Reasonably accurate approximations of the financial costs of schizophrenia are the foundation for making judgments about the socioeconomic impact of the disorder and the cost-effectiveness of treatment modalities. The financial costs of schizophrenia to society can be divided into direct and indirect costs. Direct costs include treatment provided in inpatient, outpatient, and long-term care, as well as criminal justice costs, medication costs, and publicly owned capital such as state mental health facilities. Indirect costs mostly arise from the productivity loss suffered by individuals with schizophrenia, family members, and caregivers. The cost of schizophrenia in the United States in 2002 was estimated to be $62.7 billion. Compared with a 1991 estimate, inpatient costs have declined, whereas outpatient costs and medication costs have increased. When interpreting any data regarding costs, people should be aware of factors that influence results, such as the perspective from which the analysis was undertaken, the measures used in the analysis, and planned or unplanned bias.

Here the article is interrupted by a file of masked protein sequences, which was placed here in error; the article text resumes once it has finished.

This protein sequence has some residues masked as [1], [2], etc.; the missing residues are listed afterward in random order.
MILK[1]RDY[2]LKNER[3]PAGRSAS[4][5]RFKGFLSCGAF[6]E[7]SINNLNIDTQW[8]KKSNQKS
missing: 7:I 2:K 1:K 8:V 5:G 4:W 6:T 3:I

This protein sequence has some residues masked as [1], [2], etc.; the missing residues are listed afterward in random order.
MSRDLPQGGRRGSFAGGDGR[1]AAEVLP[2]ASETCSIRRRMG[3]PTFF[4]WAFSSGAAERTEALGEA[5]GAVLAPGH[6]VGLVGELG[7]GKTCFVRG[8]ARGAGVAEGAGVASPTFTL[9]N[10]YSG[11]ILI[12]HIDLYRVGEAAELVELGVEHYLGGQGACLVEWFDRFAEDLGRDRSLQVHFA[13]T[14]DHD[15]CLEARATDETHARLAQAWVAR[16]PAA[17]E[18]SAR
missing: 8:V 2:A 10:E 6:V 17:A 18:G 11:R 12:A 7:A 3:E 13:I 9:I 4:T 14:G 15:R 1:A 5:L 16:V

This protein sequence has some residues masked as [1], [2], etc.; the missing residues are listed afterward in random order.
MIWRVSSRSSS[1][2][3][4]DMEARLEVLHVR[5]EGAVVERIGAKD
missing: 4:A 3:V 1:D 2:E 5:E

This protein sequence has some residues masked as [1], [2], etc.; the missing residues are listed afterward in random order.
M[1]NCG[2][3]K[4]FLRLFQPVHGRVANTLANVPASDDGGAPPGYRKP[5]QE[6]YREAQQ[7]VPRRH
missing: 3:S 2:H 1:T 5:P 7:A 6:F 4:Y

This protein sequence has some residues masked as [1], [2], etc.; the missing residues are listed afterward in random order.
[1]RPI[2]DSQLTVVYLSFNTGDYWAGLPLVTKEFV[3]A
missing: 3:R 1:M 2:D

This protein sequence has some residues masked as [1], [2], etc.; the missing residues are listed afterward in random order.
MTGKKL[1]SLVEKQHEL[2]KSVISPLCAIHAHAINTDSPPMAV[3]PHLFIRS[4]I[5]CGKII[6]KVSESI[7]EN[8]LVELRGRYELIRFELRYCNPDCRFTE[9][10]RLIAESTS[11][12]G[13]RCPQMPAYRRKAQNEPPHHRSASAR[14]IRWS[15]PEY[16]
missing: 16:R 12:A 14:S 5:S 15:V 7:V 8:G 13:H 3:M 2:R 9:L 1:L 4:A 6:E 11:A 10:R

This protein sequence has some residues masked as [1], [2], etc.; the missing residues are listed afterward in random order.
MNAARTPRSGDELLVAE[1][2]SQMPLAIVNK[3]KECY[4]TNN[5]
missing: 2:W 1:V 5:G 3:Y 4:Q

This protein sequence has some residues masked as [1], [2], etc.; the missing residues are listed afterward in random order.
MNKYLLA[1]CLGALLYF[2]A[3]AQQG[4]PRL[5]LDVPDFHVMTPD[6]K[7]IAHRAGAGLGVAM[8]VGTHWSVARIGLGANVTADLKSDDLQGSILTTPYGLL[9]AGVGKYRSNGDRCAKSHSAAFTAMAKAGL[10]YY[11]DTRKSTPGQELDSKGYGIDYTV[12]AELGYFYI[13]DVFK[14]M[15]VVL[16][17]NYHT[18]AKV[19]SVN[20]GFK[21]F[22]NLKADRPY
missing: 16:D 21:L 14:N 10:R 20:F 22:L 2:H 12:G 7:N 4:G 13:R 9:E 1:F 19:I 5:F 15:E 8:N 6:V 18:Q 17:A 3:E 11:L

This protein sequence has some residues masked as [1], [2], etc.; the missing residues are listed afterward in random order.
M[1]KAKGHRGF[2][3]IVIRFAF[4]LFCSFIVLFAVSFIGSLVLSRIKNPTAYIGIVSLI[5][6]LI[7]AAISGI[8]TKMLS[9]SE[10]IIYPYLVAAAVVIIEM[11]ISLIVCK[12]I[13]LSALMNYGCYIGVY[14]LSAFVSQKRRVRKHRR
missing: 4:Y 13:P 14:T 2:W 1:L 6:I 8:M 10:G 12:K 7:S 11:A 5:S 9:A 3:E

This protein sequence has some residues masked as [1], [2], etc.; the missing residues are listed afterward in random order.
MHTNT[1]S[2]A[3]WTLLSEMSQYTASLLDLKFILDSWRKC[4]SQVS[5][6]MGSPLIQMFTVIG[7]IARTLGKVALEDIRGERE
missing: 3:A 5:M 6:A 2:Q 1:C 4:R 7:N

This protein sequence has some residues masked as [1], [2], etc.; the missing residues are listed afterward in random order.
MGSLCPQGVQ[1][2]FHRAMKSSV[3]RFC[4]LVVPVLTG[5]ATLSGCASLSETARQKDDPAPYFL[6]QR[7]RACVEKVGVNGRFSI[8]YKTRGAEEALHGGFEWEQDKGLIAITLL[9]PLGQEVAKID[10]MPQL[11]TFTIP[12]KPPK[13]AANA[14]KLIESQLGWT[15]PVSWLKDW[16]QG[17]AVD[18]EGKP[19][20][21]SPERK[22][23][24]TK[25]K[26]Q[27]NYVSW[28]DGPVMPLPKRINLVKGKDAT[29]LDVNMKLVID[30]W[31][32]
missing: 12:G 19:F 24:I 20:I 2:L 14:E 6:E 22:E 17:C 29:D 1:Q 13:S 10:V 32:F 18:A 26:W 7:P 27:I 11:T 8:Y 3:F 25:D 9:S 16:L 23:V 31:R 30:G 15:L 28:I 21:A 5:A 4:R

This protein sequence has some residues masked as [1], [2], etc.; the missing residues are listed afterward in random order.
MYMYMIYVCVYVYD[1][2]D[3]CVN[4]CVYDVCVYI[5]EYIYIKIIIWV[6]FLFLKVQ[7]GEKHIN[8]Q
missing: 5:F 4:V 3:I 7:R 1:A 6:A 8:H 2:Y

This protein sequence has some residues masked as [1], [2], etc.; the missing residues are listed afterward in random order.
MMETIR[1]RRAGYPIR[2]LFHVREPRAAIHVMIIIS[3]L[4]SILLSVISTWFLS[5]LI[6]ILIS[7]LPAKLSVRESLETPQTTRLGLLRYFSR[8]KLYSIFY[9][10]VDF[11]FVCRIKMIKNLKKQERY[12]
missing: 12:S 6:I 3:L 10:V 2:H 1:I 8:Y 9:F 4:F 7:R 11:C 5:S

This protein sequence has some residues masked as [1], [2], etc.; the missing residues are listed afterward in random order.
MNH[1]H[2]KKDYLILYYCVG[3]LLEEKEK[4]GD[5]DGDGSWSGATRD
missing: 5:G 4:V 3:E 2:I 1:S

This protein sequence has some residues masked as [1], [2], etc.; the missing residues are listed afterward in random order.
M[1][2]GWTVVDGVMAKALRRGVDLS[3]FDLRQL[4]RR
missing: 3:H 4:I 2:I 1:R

|Original language||English (US)|
|Number of pages||4|
|Journal||Journal of Clinical Psychiatry|
|Issue number||SUPPL. 14|
|State||Published - Dec 1 2007|
ASJC Scopus subject areas
- Psychiatry and Mental health